A randomized controlled trial to assess sunscreen application and beta carotene supplementation in the prevention of solar keratoses

Darlington, Steven, Williams, Gail, Neale, Rachel, Frost, Christine and Green, Adele (2003) A randomized controlled trial to assess sunscreen application and beta carotene supplementation in the prevention of solar keratoses. Archives of Dermatology, 139 4: 451-455. doi:10.1001/archderm.139.4.451


Author Darlington, Steven
Williams, Gail
Neale, Rachel
Frost, Christine
Green, Adele
Title A randomized controlled trial to assess sunscreen application and beta carotene supplementation in the prevention of solar keratoses
Journal name Archives of Dermatology   Check publisher's open access policy
ISSN 0003-987X
2168-6084
Publication date 2003-04-01
Sub-type Article (original research)
DOI 10.1001/archderm.139.4.451
Open Access Status DOI
Volume 139
Issue 4
Start page 451
End page 455
Total pages 5
Place of publication Chicago, IL, United States
Publisher American Medical Association
Collection year 2003
Language eng
Abstract Background: Solar keratoses (SKs) are among the strongest determinants of skin cancer, but little is known about the success of measures to control these common skin tumors. Objective: To determine whether daily sunscreen application and/or beta carotene supplementation retards the rate of occurrence of SKs in adults in the medium term. Design: Randomized controlled trial conducted between February 1992 and August 1996. Setting: General community of the subtropical township of Nambour, Australia (latitude, 26degrees south). Participants: A total of 1621 adults aged 25 to 74 years. Interventions: Participants were randomized to daily use of sunscreen (application of a high-protection sunscreen to their head, neck, arms, and hands every morning) or application of sunscreen at their usual discretionary rate. They were also randomly assigned to take either one 30-mg tablet of beta carotene or one placebo tablet each day. Main Outcome Measure: Change in the prevalent number of SKs in the intervention group relative to change in the control group. Results: The ratio of SK counts in 1994 relative to 1992 was lower in people randomized to daily sunscreen use (1.20; 95% confidence interval, 1.04-1.39) than in those randomized to discretionary sunscreen use (1.57; 95% confidence interval, 1.35-1.84). This 24% reduction is equivalent to the prevention of an average of I additional SK per person over that time. A reduction in the rate of change of SK prevalence was also seen in the sunscreen intervention group relative to the discretionary sunscreen group between 1994 and 1996, but it was not significant. No effect on the rate of change of prevalent SK counts was seen among those taking beta carotene supplements relative. to those taking placebo tablets. Conclusions: Daily application of sunscreen retarded the rate of SK acquisition among adults in a subtropical environment, while a beta carotene supplementation of 30 mg/d had no influence on the occurrence of SKs.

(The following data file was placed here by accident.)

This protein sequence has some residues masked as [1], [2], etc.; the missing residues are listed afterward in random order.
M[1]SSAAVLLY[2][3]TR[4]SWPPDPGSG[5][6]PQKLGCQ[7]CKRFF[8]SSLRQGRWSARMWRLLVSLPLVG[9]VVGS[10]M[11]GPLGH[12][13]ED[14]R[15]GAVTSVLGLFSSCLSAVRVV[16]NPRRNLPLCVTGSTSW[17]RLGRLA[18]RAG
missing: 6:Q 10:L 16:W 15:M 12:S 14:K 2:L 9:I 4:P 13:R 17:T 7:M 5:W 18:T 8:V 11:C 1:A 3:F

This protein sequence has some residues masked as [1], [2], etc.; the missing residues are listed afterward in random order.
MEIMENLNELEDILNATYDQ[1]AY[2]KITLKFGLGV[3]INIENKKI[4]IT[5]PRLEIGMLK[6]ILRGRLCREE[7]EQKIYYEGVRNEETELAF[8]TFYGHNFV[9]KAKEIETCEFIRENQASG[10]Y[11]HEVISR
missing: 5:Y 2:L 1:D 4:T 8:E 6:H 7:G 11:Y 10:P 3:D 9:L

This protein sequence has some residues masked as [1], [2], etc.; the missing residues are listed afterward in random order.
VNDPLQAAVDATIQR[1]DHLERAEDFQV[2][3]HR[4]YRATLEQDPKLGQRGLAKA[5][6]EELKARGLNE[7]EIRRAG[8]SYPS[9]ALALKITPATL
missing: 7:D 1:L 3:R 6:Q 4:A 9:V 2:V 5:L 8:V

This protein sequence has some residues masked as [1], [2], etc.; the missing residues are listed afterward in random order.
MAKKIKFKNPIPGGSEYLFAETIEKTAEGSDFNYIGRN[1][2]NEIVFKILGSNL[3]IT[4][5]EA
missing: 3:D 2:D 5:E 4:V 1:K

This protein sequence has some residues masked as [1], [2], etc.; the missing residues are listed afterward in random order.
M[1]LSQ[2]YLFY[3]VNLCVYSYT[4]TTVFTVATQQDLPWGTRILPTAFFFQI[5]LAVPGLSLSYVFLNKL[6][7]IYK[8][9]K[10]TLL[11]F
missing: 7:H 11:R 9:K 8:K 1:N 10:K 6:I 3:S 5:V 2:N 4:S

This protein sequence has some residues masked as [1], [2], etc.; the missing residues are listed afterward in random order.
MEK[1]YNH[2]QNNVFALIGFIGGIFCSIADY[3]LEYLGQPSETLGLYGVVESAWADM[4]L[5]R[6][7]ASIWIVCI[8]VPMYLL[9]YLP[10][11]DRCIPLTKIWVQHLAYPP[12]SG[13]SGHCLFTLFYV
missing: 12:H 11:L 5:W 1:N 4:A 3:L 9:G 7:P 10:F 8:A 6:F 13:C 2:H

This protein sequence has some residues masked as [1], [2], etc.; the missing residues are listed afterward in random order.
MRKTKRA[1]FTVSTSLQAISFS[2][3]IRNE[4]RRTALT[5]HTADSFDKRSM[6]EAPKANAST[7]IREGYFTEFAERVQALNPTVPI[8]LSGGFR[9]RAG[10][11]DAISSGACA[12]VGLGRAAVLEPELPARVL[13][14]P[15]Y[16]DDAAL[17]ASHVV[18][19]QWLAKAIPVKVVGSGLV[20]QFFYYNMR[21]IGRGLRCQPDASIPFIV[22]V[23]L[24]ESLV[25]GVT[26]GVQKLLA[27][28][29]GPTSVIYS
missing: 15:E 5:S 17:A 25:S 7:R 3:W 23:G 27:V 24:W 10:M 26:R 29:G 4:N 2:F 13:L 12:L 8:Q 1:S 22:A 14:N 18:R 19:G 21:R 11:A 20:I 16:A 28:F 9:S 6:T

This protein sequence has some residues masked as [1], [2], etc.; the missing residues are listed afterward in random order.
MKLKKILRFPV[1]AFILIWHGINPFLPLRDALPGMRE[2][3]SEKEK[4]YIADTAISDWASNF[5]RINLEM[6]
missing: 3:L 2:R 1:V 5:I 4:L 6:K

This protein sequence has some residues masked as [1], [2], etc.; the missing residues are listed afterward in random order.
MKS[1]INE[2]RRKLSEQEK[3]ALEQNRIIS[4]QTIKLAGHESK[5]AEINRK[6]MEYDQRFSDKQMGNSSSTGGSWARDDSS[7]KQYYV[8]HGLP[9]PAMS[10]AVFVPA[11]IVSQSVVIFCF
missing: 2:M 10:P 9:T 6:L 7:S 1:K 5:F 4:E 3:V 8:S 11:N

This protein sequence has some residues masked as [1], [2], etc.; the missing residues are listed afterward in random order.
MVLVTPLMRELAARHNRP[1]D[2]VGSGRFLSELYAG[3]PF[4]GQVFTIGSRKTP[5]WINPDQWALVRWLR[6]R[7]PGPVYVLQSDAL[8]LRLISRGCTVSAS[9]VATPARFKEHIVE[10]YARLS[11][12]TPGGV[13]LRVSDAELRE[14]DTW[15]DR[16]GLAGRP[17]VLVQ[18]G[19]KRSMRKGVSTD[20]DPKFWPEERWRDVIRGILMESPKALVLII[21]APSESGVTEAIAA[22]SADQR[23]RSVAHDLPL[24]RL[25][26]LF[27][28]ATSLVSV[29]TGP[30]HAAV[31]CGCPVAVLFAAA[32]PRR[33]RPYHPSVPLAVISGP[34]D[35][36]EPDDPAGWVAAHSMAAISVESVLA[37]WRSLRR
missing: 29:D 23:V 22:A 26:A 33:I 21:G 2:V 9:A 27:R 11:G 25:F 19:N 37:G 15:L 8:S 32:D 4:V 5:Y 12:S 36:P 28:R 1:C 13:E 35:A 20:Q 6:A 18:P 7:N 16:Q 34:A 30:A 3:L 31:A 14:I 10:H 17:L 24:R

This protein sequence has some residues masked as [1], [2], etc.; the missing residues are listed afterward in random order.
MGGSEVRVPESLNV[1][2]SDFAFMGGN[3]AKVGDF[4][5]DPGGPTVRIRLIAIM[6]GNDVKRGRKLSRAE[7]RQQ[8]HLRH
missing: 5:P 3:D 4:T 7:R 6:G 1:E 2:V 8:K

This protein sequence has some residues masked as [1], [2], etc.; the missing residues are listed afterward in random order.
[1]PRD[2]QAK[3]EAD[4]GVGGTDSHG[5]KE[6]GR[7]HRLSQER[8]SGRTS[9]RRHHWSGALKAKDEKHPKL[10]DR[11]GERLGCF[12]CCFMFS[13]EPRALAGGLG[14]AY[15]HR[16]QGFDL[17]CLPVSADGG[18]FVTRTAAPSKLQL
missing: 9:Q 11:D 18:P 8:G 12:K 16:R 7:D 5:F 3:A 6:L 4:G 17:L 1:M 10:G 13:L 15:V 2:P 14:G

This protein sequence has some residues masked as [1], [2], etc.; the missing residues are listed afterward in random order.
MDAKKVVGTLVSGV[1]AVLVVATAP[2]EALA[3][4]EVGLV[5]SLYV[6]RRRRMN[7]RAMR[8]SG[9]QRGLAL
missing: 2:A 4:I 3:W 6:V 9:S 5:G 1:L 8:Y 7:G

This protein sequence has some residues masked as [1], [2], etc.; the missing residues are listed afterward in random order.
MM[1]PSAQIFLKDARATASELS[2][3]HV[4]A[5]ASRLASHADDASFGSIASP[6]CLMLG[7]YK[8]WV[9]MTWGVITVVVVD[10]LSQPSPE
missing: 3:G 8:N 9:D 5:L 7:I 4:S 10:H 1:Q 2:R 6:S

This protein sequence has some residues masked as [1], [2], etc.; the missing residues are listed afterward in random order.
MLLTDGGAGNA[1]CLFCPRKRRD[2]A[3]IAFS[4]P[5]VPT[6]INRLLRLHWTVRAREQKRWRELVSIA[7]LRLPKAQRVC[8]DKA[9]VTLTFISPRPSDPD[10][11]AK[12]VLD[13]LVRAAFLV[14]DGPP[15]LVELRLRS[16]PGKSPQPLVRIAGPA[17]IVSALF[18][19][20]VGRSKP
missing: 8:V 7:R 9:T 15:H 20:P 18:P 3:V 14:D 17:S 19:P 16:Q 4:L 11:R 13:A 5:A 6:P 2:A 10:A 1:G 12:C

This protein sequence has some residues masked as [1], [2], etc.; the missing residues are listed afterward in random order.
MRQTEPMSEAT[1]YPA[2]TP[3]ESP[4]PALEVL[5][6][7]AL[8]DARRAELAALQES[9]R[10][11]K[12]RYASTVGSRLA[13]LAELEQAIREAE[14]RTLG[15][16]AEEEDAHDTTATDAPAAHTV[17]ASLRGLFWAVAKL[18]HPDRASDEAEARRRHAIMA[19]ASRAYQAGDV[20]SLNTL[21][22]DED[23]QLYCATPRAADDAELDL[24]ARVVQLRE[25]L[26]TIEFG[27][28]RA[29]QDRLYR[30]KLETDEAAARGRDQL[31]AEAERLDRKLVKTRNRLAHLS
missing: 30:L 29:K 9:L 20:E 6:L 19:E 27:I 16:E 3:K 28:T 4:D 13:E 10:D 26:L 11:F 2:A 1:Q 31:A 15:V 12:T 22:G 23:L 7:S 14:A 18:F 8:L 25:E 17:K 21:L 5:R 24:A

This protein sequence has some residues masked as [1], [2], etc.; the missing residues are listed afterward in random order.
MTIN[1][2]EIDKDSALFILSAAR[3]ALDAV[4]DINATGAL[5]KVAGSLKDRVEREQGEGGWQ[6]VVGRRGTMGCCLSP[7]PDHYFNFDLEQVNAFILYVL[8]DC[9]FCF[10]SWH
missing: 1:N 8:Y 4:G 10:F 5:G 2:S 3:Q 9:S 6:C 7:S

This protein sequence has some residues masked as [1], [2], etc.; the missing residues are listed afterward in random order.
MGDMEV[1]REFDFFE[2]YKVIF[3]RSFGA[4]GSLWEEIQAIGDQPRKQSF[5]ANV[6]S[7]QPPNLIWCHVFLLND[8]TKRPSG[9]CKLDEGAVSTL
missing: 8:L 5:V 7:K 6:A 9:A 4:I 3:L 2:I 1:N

Keyword Dermatology
Skin-cancer
Trends
Cell
Middle Aged
Sunlight/ adverse effects
Sunscreening Agents/ administration & dosage
beta Carotene/ administration & dosage
Keratosis/etiology/ prevention & control
Humans
Aged
Adult
Q-Index Code C1
Institutional Status UQ

Document type: Journal Article
Sub-type: Article (original research)
Collections: 2004 Higher Education Research Data Collection
School of Public Health Publications
 
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Created: Wed, 15 Aug 2007, 02:53:54 EST